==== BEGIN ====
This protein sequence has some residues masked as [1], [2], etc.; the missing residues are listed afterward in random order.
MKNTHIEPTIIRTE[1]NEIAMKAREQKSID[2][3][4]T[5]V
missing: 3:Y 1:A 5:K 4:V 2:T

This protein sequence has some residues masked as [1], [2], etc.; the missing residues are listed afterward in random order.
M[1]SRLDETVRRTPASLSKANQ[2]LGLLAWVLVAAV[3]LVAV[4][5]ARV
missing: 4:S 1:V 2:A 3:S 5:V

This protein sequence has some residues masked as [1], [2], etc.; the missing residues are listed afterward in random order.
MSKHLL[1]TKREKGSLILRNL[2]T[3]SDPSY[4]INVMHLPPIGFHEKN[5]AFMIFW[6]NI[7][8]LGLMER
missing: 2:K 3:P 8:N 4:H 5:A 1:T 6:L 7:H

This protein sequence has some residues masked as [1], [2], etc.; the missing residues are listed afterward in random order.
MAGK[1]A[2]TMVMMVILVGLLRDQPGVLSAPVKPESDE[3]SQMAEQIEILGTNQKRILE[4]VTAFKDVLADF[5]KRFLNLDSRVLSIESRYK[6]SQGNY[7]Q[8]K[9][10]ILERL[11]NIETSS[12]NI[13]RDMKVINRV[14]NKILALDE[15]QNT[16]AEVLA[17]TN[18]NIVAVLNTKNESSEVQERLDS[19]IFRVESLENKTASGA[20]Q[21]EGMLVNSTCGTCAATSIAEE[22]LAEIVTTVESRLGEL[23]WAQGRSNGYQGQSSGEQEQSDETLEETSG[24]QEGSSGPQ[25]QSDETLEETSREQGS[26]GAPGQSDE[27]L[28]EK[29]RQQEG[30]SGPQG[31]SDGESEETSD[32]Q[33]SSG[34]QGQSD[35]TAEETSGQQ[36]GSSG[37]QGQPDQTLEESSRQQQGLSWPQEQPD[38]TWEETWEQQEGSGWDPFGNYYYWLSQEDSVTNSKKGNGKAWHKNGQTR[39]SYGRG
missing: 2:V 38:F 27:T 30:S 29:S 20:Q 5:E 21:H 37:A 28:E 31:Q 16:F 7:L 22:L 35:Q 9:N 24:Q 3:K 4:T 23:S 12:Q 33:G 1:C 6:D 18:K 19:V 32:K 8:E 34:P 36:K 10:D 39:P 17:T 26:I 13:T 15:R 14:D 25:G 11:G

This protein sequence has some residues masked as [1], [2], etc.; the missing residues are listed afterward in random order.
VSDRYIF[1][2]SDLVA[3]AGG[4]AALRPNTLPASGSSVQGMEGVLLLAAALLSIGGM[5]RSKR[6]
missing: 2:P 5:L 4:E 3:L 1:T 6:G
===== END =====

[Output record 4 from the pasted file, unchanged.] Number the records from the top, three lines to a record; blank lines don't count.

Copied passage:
This protein sequence has some residues masked as [1], [2], etc.; the missing residues are listed afterward in random order.
MAGK[1]A[2]TMVMMVILVGLLRDQPGVLSAPVKPESDE[3]SQMAEQIEILGTNQKRILE[4]VTAFKDVLADF[5]KRFLNLDSRVLSIESRYK[6]SQGNY[7]Q[8]K[9][10]ILERL[11]NIETSS[12]NI[13]RDMKVINRV[14]NKILALDE[15]QNT[16]AEVLA[17]TN[18]NIVAVLNTKNESSEVQERLDS[19]IFRVESLENKTASGA[20]Q[21]EGMLVNSTCGTCAATSIAEE[22]LAEIVTTVESRLGEL[23]WAQGRSNGYQGQSSGEQEQSDETLEETSG[24]QEGSSGPQ[25]QSDETLEETSREQGS[26]GAPGQSDE[27]L[28]EK[29]RQQEG[30]SGPQG[31]SDGESEETSD[32]Q[33]SSG[34]QGQSD[35]TAEETSGQQ[36]GSSG[37]QGQPDQTLEESSRQQQGLSWPQEQPD[38]TWEETWEQQEGSGWDPFGNYYYWLSQEDSVTNSKKGNGKAWHKNGQTR[39]SYGRG
missing: 2:V 38:F 27:T 30:S 29:S 20:Q 5:E 21:H 37:A 28:E 31:Q 16:F 7:L 22:L 35:Q 9:N 24:Q 3:K 4:T 23:S 12:Q 33:G 1:C 6:D 18:K 19:V 32:K 8:E 34:P 36:K 10:D 39:P 17:T 26:I 13:T 15:R 14:D 25:G 11:G